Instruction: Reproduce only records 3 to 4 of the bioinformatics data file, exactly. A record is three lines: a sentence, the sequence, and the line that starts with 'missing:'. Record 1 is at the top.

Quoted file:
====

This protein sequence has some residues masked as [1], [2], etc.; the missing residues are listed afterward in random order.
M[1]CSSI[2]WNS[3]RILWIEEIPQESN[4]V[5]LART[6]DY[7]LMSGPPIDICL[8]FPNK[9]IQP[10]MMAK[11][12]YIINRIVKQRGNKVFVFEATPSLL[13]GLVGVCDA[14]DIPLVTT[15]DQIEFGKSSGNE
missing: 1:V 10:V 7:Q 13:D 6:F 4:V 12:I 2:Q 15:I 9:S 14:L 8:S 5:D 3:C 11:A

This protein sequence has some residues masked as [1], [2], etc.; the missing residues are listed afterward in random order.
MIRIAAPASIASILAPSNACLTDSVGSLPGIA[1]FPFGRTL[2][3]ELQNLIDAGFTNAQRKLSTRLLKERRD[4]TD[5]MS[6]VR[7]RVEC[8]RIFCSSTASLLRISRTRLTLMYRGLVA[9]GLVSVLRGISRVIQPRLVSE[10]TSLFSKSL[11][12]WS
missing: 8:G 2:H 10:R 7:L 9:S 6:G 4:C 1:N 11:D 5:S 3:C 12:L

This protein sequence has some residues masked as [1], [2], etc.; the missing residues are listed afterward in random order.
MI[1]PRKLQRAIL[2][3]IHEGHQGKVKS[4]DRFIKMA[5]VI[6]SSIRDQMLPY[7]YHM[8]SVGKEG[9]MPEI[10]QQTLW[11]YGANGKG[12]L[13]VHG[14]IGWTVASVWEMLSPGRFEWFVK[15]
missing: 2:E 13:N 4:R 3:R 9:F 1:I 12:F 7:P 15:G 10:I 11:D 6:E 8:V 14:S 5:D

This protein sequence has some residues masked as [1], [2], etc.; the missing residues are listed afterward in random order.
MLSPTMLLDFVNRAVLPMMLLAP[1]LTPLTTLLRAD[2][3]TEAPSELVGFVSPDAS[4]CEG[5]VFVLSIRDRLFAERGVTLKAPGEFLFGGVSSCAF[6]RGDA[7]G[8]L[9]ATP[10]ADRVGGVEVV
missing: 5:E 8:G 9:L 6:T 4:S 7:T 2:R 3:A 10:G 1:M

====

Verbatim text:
This protein sequence has some residues masked as [1], [2], etc.; the missing residues are listed afterward in random order.
MI[1]PRKLQRAIL[2][3]IHEGHQGKVKS[4]DRFIKMA[5]VI[6]SSIRDQMLPY[7]YHM[8]SVGKEG[9]MPEI[10]QQTLW[11]YGANGKG[12]L[13]VHG[14]IGWTVASVWEMLSPGRFEWFVK[15]
missing: 2:E 13:N 4:R 3:R 9:F 1:I 12:F 7:P 15:G 10:I 11:D 6:E 8:V 14:S 5:D

This protein sequence has some residues masked as [1], [2], etc.; the missing residues are listed afterward in random order.
MLSPTMLLDFVNRAVLPMMLLAP[1]LTPLTTLLRAD[2][3]TEAPSELVGFVSPDAS[4]CEG[5]VFVLSIRDRLFAERGVTLKAPGEFLFGGVSSCAF[6]RGDA[7]G[8]L[9]ATP[10]ADRVGGVEVV
missing: 5:E 8:G 9:L 6:T 4:S 7:T 2:R 3:A 10:G 1:M